Inspection in industry is always an on-going process, whether it be to meet industry regulations, or simply for personal and environmental safety, or peace of mind.
Tubular heat exchangers are one of the key pieces of equipment in many industrial processes, used to cool processes rapidly, to maintain reliable and effective operating temperatures. They are widely used in industries such as power, chemical, petrochemical, natural gas, sewage treatment and more. A common example of a heat exchanger you might be more familiar with is the process of running fluid through radiator coils in a combustion engine. The process for tubular exchangers in industry is similar, and uses the same principles to achieve a similar effect.
In this article we’re going to focus on tubular heat exchangers specifically, as opposed to any other kind of heat exchanger, because they represent a distinct branch represented in the Non Destructive Testing (NDT) industry, and these are the inspection methods we’re interested in.
There are several defects that can arise in ‘tubes’ that threaten the reliability and integrity of the structure, that can lead to failure, and loss of time or money, or worse, life to the owner. These are the problems we attempt to mitigate through the use of NDT.
Problems can be surface level or internal, produced in the manufacturing process, or more likely from external damage, or corrosion. Different defects are more suited to different types of inspection, and for that reason we have several tools in our toolkit, which are often combined to provide a thorough or more in depth analysis.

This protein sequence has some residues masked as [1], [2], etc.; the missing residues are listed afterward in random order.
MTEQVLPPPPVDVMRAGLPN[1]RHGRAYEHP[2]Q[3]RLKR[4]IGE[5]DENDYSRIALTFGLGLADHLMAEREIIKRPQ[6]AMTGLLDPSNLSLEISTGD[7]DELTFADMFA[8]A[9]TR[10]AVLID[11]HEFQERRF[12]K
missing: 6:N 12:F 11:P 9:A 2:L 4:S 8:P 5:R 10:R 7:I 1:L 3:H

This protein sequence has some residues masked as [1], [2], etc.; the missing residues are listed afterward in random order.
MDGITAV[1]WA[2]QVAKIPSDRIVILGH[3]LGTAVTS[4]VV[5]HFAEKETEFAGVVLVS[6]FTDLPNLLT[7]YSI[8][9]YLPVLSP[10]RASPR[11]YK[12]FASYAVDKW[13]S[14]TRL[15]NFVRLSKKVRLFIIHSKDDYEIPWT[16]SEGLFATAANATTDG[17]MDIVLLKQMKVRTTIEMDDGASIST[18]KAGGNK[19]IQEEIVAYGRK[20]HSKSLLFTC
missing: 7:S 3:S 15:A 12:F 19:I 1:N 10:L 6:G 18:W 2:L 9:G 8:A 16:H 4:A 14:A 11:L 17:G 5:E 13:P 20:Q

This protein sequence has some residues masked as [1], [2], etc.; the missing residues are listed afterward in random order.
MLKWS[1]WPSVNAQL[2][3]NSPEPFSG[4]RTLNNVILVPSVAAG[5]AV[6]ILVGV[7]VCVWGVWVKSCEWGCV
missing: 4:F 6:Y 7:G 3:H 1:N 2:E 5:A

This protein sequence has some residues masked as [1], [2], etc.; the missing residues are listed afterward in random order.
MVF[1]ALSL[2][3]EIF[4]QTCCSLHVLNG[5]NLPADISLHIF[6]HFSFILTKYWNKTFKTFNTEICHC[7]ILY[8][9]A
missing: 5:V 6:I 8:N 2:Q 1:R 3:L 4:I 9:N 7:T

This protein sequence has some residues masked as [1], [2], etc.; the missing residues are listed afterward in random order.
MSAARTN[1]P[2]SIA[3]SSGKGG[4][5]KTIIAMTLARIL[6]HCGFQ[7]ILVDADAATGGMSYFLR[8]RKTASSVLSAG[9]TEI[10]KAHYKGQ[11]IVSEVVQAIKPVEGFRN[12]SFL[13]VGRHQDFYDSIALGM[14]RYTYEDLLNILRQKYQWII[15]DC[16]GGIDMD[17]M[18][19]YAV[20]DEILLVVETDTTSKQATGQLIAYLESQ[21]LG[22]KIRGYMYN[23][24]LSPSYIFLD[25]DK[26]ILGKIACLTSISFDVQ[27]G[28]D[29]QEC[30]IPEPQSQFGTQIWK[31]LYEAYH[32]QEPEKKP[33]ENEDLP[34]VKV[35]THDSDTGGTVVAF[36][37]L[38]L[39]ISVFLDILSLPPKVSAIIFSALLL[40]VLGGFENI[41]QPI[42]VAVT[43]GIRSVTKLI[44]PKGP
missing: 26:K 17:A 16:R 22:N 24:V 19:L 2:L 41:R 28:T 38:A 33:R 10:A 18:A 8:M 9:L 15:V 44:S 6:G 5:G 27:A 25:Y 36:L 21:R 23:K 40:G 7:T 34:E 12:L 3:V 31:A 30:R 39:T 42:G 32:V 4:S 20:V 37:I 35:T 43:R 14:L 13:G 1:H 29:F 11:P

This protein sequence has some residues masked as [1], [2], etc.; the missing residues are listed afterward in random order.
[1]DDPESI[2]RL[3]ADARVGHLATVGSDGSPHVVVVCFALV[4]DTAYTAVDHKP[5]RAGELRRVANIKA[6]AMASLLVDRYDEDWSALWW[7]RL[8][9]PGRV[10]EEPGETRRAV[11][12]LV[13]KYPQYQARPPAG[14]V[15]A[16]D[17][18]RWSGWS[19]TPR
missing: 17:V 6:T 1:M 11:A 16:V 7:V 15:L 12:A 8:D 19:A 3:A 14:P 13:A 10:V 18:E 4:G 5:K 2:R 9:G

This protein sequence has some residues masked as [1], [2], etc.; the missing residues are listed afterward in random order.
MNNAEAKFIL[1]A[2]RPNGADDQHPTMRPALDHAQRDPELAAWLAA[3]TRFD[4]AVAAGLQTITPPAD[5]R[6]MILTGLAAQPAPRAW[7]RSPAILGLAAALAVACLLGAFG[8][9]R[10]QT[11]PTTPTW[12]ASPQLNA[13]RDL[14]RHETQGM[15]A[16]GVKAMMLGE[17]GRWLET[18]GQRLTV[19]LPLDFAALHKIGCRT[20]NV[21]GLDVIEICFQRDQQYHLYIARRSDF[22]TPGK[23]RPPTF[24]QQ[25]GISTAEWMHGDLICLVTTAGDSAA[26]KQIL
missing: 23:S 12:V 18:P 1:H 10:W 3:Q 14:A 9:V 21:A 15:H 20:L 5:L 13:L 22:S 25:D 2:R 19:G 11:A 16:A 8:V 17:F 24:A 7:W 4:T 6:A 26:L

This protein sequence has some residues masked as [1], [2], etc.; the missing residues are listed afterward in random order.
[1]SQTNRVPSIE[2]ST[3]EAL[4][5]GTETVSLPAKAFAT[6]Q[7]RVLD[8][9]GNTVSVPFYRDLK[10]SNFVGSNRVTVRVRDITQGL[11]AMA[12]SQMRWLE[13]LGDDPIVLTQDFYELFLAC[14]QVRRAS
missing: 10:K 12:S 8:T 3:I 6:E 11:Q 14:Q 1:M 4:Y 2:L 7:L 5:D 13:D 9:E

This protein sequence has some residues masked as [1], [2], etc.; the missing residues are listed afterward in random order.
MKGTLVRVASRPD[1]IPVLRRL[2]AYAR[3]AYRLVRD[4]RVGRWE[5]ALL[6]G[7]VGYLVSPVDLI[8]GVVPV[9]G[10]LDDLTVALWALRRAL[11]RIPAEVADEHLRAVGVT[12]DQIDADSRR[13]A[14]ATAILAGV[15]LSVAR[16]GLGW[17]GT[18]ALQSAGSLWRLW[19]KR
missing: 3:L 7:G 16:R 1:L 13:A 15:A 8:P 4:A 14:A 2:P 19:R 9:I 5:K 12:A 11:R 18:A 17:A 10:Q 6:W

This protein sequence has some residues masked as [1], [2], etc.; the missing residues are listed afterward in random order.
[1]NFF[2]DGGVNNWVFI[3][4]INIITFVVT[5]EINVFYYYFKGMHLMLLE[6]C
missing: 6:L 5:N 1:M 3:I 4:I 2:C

The most common methods of inspection include;
RFET (Remote Field Electromagnetic Testing) – RFET is often the first method of inspection, it’s not as detailed as other methods, but it’s fast, and can detect a wide range of flaws, and is good for ferrous materials. Typical defects include, general corrosion/erosion, pitting, and baffle cutting. It works by sending a probe down the tube, which then produces an electromagnetic field, to be picked up either by the probe again, or a receiver. The magnetic field is analysed for anomalies by a skilled technician, and potential flaws are registered. Due to the nature of RFET, it cannot distinguish between internal and external flaws.
ECT (Eddy Current Testing) – Eddy current testing works on similar principles to RFET. It’s primarily used to inspect non-ferrous materials, although RFET is capable, ECT is often preferred. Eddy current as it’s often referred, commonly detects flaws such as cracks, and corrosion/wall loss. Two of the important features of ECT compared to RFET, are that it requires little preparation, and doesn’t requires highly clean surfaces. Also, ECT can detect small defects such as cracks and distinguish between internal and external defects, which RFET cannot.
IRIS (Internal Rotary Inspection System) – IRIS is often used as a follow up, or if a more detailed inspection is required, and is used on ferrous materials. A probe is sent into the tube as with RFET, and an ultrasonic pulse is projected at the tube wall to measure thickness and detect defects. In order to use IRIS the tube must be flooded, and be free of almost all contaminants, this is due to its highly sensitive nature. For this reason IRIS is often used sparingly.
RVI (Remote Visual Inspection) – On top of the methods above, RVI can be used to inspect further, or provide more detailed information/additional information on potential defects, or the environment. RVI uses tools such as fiberscope cameras, borescopes and flexible narrow lights. RVI is supplemental to the above methods, and is usually used in conjunction.